KUALA LUMPUR: Most large corporates are clueless when it comes to innovation and identifying future streams of growth because they are caught up in a certain way of doing things and not able to think outside proverbial box to catch the flicker of change and understand where their respective industries are going and what they should be investing in.
Rainmaking Innovation partner Jordan Schlipf, a serial entrepreneur who built his own start-ups and helped many large companies with their innovation initiatives, said in his presentation, entitled: “Creating a robust innovation strategy to navigate uncertainty”, that when it comes to corporate innovation, most large companies get it wrong. Typically, there are no clear strategies and most of the time, the investments made do not deliver any real commercial value.
He was speaking at The Edge-MDEC CEO Forum, “Be ready for disruption”, an exclusive forum for chief executive officers (CEOs) and other members of the C-suite in Kuala Lumpur yesterday.
“When it comes to the need to innovate, the corporate’s first response is to create a corporate venture capital fund, parking about US$50 million (RM209.5 million) to US$100 million there, and consider that the problem is solved.
“If not, they will take to acquiring innovative start-ups. We have seen waves in the Silicon Valley where these corporates act like little kids in a candy store with their father’s credit cards, buying all the technology businesses. The results have been pretty terrible, with nosebleed valuations,” he said.
Schlipf was similarly dismissive of the other usual ways of sourcing ideas such as hackathons, accelerators, incubators and innovation garages. These are fine by themselves, but most do not produce the required results, considering the size of the investments.
The problem, he added, is that there are no communicated sets of best practices of what works in terms of creating a robust innovation strategy and no reputable models that can be deployed to generate the results.
During a panel discussion later, Schlipf underlined the importance of actually changing the corporate culture to make room for innovation, rather than just paying lip service to the concept.
“The problem more often than not is they’re not actually changing the levers.
“They want culture change without changing KPIs (key performance indicators); they want culture change without changing processes; they want culture change without changing the structure. That’s not going to work,” Schlipf says.
Three of the VIP members were also present at the panel discussion — Malaysia Airlines Bhd’s head of digital Peter Pohlschmidt, Gamuda Bhd information services manager Ng Lu Ling and KPJ Healthcare Bhd new product and services head Dr Mubbashir Iftikhar. The other two VIP members are Digi-X, the innovation arm of telecommunications company Digi Telecommunications Sdn Bhd and IJM Bhd.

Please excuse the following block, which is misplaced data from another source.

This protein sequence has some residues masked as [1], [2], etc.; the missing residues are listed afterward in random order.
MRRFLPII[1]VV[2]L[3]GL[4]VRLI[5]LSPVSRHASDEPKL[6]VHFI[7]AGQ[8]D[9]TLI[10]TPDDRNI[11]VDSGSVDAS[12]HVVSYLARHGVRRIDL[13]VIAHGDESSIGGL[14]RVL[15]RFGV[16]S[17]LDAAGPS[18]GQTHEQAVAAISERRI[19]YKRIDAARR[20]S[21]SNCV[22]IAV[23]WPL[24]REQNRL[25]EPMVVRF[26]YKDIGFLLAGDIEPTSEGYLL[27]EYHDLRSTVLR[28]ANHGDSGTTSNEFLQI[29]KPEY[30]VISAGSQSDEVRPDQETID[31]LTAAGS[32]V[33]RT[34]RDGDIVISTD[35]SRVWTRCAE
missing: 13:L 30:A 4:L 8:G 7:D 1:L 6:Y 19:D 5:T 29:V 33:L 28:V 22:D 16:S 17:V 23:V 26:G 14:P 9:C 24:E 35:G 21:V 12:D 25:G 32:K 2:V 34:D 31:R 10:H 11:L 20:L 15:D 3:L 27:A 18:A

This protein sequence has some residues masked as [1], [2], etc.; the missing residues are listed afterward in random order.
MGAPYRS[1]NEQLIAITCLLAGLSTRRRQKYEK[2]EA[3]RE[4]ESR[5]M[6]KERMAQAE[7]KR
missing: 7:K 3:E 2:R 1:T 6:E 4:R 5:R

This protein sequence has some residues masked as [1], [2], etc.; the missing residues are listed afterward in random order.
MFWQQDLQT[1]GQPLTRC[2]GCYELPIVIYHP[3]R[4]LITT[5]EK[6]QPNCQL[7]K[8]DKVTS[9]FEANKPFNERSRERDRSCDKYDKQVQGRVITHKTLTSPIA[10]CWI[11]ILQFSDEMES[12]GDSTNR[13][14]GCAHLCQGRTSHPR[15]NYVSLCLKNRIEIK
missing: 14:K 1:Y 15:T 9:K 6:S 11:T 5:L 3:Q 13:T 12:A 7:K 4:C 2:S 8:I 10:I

During the panel discussion, Pohlschmidt said Malaysia Airlines is looking at ways to provide its customers innovative solutions and services. These include doing things such as utilising customers’ purchasing history to offer them products and packages that best suit their demand.
Meanwhile, Gamuda’s Lu Ling said the company is exploring new ideas such as providing homebuyers property via a monthly subscription fee and renting out its heavy machinery which sits idle for a greater portion of the time, to enhance earnings.
MDEC chief operating officer Datuk Ng Wan Peng, said in her opening remarks that by 2027, 50% of the market of non-digital companies will be taken over by thousands of start-ups with digital businesses.
“We are already seeing it happen in the retail market. Thousands of retail outlets have been shut down, especially in the US.”
By the end of 2016, the digital economy already contributed 18.2% to national gross domestic product (GDP), which was the original target for 2020. “The new target for 2020 is 20% of GDP.
“Based on our work with McKinsey’s, the estimate of the increase of economic impact is RM40 billion by 2025 if all of us adopt and embrace technology and do something about it,” she says.
This is the second The Edge-MDEC CEO Forum. Last year, the forum, which was also held in November and entitled: “Disrupt or be disrupted”, saw the launch of the Value Innovation Platform to provide corporations with a structured approach to digital innovation. This year, attendees were given a brief taster of the process they would be put through, should they decide to get on board.
As Schlipf was quick to point out, there is no magic bullet or quick fix solution. It would firstly to locate yourself and your business through the use of an innovation compass, then decide where your future growth opportunities are so you know where to concentrate your attention.
This, as The Edge Financial Daily editor-in-chief Azam Aris emphasised in his opening speech, was an important message to corporations caught off guard by the rapid changes in the market.
“In this increasingly bewildering world, it is easy to get swept off your feet and invest for the sake of investing in a desperate attempt to keep up with the competition. What you need is a compass that will direct you north so that you understand your businesses better and all the innovations that have been taking place in your industry.” — The Enterprise Team